While working at her vintage clothing store, skullznbunniez, Indiana Coté has been told how much her storefront does not look like a traditional second-hand store. The eye-catching window with twinkling lights and a painted skull with bunny ears gives way to crisp white clothing racks accentuated by the variety of colored lingerie and denim decorating them.
“You walk in, and it looks like a Victoria’s Secret,” Coté said.
The storefront Coté now has on Kirkwood Avenue is a far cry from the place where she thought up the business back in 2016 — her backyard.
In 2014 — two years before the creation of skullznbunniez — Coté had just started dancing professionally with the Sarasota Ballet. To save money for leotards and tights, she found herself thrifting clothing more often and selling her old clothes. While rotating items out of her closet through online reselling apps, a trend began to emerge.
“I listed a few things on Poshmark and started noticing that some things sold,” Coté said. “So when I would go thrifting for myself, I would pick up a few things here and there.”
After selling clothing through websites like Poshmark, Ebay and Depop for two years, over Easter weekend in 2016 while in the backyard with her friend, Coté had an idea to create custom designs on vintage jeans. Together they began distressing vintage denim with sandpaper in the backyard for a more modern look to sell on an Etsy shop.
“I realized people really wanted the plain denim before they wanted the patches and the fun stuff,” Coté said. “So I just started doing custom vintage Levis on Etsy.”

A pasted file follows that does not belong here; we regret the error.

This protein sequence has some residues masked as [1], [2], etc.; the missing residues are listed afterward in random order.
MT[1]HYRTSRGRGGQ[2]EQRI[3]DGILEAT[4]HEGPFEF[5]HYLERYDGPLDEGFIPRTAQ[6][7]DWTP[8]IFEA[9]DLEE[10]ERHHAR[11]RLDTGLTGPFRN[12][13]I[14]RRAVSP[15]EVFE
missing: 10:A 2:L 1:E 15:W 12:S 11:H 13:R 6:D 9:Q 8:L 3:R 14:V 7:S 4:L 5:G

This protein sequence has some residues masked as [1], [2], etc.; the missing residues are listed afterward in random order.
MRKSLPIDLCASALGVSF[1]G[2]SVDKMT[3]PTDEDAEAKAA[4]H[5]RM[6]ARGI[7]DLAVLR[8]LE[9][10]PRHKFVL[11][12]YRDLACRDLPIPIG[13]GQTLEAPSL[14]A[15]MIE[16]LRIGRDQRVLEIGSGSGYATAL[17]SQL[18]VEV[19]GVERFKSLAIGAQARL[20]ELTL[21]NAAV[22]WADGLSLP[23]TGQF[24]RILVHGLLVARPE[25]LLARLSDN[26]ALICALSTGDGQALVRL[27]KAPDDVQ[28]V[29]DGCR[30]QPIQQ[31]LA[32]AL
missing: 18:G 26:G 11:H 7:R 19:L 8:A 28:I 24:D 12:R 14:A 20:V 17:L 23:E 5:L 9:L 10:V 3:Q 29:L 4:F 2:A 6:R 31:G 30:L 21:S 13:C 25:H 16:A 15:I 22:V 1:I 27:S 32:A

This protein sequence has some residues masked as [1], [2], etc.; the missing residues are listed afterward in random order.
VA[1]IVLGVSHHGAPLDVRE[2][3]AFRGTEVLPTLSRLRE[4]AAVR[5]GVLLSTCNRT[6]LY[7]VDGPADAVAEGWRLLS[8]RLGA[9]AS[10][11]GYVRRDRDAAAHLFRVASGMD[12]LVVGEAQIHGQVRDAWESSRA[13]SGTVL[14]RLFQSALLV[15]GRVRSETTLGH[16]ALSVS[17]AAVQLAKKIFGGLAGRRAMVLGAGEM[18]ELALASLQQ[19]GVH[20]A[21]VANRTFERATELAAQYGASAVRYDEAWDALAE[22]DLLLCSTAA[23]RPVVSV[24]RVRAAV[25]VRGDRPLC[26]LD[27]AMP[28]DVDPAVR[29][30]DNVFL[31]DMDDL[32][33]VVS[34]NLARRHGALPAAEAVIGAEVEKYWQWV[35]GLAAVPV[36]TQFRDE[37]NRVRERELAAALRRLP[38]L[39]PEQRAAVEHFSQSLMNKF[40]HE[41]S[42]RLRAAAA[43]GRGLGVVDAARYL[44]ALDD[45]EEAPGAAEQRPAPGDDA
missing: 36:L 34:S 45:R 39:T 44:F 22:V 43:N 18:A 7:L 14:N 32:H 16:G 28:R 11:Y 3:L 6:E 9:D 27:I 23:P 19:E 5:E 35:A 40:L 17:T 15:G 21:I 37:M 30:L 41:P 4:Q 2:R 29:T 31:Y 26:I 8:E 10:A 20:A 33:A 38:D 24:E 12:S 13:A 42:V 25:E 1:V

Coté set herself apart by getting customers’ measurements and their preference of denim wash to find them the perfect pair of custom jeans. Realizing the growing shop needed a name to keep building a dedicated customer base, Coté turned to what she and her friend were already interested in.
“I was really into skulls and Native American designs at the time, so I was wearing these little skull earrings,” Coté said. “My friend was into vintage Playboy bunnies and that era with the lingerie, so we just combined the two.”
Inspired by her mother’s involvement in the fashion world — having worked for different fashion merchandising companies like Ralph Lauren and Warnaco Group — Coté began to expand her shop’s inventory with vintage lingerie, continuing to operate her online store while dancing with a company.
After four years with the Sarasota Ballet, Coté was offered a three-year contract with the Indianapolis Ballet before auditioning for the Jacobs School of Music Ballet Theater program at IU around 2021.
“I took a leave of absence [from ballet] and really focused on my business,” Coté said. “That really changed my view on what I wanted to do after I was dancing. I knew I needed some sort of college degree, and if I could get that and dance at this prestigious program at the same time, it was too good of an opportunity to pass up.”
Coté’s physical skullznbunniez storefront has been operating as a traditional store for roughly a year now. While balancing owning a business and being a current sophomore with the ballet theater department is no easy feat, it seems to be second nature for Coté, as she rotates between prioritizing ballet or the store based on what requires more attention at that moment.